icon bookmark-bicon bookmarkicon cameraicon checkicon chevron downicon chevron lefticon chevron righticon chevron upicon closeicon v-compressicon downloadicon editicon v-expandicon fbicon fileicon filtericon flag ruicon full chevron downicon full chevron lefticon full chevron righticon full chevron upicon gpicon insicon mailicon moveicon-musicicon mutedicon nomutedicon okicon v-pauseicon v-playicon searchicon shareicon sign inicon sign upicon stepbackicon stepforicon swipe downicon tagicon tagsicon tgicon trashicon twicon vkicon yticon wticon fm
28 Feb, 2023 19:54

Berlin left unprotected as air defense systems sent to Ukraine – arms maker

The Skynex and Skyranger air defense systems were intended to defend the German capital
Berlin left unprotected as air defense systems sent to Ukraine – arms maker

Germany is sending two air defense systems to Kiev in a move that may leave Berlin unprotected, Armin Papperger, the CEO of leading German military contractor Rheinmetall, said in an interview with the Pioneer podcast on Tuesday.

The two systems in question, Skynex and Skyranger, were commissioned by the German government to protect the airspace over Berlin, the arms manufacturer revealed. The two units cost around €200 million ($212 million) and will be sent to Kiev within the year.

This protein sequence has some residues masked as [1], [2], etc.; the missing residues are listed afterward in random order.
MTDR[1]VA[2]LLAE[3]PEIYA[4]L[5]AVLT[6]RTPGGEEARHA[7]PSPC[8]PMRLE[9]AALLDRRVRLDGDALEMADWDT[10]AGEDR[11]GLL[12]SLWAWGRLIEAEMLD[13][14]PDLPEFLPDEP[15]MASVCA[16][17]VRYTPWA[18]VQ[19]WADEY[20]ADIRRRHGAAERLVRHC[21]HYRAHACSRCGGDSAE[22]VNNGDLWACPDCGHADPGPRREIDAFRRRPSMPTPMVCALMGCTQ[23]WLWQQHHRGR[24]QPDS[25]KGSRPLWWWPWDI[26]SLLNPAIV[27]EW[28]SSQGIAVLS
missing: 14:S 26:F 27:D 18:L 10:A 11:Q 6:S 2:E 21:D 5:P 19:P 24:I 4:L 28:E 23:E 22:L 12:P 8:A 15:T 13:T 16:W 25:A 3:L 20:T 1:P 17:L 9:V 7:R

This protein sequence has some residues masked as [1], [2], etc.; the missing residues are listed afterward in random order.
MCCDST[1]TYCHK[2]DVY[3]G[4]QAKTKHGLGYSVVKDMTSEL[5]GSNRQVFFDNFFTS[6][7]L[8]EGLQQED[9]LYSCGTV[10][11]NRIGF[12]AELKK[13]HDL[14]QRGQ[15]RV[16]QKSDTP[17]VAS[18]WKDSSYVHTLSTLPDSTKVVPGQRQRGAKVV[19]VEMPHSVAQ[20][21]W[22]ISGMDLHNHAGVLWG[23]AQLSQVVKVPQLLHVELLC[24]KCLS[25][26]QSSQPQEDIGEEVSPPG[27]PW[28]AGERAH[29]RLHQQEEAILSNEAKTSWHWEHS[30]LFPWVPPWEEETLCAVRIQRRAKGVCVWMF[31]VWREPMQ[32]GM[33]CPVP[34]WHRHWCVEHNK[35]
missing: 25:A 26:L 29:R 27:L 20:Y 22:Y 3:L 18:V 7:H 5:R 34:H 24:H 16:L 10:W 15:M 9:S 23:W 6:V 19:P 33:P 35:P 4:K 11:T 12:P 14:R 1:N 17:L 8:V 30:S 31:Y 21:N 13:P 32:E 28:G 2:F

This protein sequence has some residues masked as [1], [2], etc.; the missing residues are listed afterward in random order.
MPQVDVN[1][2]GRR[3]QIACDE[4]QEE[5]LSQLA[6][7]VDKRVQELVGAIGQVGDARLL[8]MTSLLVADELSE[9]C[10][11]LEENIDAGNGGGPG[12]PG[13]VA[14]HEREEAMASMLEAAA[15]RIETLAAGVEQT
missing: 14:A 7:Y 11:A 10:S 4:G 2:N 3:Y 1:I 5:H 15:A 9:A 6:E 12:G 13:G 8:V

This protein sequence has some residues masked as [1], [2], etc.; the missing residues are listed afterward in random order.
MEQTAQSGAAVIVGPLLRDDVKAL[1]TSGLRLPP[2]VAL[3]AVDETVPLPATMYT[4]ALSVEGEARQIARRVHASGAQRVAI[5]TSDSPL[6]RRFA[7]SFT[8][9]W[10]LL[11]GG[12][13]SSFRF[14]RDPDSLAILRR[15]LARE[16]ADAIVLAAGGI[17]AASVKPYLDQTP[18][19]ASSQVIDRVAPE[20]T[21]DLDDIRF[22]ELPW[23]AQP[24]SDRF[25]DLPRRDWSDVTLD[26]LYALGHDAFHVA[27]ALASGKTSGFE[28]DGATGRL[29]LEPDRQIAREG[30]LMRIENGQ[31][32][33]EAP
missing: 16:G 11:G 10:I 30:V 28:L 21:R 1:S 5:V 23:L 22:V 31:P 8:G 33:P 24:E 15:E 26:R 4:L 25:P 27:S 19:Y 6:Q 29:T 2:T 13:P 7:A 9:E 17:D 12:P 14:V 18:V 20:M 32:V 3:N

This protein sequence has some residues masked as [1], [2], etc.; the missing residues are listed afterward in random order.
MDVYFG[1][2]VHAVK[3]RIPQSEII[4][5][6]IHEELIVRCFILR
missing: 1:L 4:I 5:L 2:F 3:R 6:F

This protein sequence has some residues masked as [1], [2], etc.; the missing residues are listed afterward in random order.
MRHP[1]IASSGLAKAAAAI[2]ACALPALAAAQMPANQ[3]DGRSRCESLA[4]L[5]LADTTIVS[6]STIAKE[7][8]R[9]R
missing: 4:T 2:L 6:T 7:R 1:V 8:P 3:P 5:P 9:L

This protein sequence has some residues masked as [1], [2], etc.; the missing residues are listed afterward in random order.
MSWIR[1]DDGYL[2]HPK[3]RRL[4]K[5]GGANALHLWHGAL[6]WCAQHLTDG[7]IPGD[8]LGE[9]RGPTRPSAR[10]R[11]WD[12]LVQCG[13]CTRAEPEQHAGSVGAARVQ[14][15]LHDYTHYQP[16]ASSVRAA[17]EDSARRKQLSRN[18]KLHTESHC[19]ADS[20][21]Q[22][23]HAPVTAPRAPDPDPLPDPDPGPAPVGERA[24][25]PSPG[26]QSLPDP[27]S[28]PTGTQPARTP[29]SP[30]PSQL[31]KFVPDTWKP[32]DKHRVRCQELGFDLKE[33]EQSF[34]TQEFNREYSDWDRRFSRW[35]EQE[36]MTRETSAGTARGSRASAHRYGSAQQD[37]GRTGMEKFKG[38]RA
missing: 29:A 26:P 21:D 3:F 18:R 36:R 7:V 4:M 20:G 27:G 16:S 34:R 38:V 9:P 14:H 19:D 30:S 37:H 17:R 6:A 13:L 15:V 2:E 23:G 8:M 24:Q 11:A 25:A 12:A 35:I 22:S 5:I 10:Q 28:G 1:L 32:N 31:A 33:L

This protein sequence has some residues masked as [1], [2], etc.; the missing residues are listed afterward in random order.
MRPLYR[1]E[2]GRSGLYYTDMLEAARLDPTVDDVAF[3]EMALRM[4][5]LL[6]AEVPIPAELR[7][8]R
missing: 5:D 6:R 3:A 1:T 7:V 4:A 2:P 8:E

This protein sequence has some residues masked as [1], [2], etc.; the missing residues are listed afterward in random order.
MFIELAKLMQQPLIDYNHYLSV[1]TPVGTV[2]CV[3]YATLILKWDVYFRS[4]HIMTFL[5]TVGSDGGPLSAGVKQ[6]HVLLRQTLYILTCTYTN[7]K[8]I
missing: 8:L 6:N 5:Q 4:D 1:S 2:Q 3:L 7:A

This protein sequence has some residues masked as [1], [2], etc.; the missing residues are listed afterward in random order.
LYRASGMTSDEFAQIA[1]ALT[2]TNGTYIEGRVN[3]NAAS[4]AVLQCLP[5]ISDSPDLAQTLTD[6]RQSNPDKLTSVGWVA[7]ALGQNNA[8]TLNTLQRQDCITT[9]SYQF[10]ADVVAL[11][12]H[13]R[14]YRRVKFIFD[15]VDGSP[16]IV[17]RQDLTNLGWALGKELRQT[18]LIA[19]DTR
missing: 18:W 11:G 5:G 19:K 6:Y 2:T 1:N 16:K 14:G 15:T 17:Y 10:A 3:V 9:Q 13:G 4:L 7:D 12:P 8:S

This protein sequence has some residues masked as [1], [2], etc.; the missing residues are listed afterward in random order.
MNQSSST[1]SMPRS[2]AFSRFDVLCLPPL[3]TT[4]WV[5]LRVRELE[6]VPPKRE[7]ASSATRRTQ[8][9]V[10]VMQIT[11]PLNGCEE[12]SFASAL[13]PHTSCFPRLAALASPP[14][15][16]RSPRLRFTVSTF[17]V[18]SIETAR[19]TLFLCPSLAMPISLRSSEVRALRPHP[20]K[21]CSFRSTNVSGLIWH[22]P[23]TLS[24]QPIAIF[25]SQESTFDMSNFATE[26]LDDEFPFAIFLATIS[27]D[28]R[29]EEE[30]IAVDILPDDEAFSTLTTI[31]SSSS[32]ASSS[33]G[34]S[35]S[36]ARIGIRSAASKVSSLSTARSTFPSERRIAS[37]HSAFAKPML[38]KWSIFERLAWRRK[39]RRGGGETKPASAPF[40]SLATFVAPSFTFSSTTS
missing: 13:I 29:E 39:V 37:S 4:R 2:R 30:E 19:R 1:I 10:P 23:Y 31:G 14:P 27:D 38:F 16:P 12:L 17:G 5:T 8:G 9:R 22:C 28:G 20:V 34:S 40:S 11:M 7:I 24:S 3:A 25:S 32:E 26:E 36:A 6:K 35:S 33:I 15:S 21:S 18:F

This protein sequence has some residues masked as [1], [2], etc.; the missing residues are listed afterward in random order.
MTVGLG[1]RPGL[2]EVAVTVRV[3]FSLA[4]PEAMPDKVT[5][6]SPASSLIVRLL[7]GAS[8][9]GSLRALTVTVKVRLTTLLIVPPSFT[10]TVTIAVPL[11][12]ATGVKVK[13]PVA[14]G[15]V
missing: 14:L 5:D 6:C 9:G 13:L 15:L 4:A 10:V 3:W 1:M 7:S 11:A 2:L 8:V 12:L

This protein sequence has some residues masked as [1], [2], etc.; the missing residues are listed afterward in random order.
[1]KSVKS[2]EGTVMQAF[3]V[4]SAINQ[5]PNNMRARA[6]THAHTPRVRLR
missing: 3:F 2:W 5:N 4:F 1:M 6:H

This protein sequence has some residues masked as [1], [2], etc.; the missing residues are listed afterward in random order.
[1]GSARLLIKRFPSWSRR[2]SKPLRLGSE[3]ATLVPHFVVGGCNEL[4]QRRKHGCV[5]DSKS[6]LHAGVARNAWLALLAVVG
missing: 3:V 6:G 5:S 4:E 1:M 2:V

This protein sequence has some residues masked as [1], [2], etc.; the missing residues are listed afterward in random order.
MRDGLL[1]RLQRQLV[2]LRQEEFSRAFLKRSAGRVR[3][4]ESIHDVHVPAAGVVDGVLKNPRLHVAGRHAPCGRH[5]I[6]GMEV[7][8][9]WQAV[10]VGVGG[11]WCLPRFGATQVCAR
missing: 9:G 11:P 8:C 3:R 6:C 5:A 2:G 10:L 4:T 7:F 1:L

“We had two whole systems that could certainly have defended Berlin,” Papperger said, as quoted by RIA Novosti. According to the CEO, four of the systems would be enough to protect Berlin, but now their number will be inadequate.

On Saturday, thousands of protesters rallied in the German capital, calling for Chancellor Olaf Scholz to “stop the escalation in weapons deliveries.” 

Germany also pledged Western-made tanks to Ukraine in late January, promising 14 of its Leopard 2 tanks and pledging to work with partners to create two armored battalions containing 30 tanks each. However, Germany’s EU and NATO allies have been reluctant to deliver.

Similarly to Germany undermining its own protection for the sake of solidarity with Ukraine, Denmark opted in January to send its 19 French-made Caesar howitzer artillery systems to Kiev, compromising its own defensive capabilities. The artillery systems had been a key component of Denmark’s plan to field a heavy infantry brigade.

Officials in some NATO nations have cautioned that the constant supply of arms and ammunition to Ukraine on such a massive scale would eventually come at a cost to their own defensive capabilities.

Kremlin spokesperson Dmitry Peskov has warned on numerous occasions that providing Kiev with military aid will not change the course of the conflict, and will instead “prolong the suffering of the Ukrainian people.”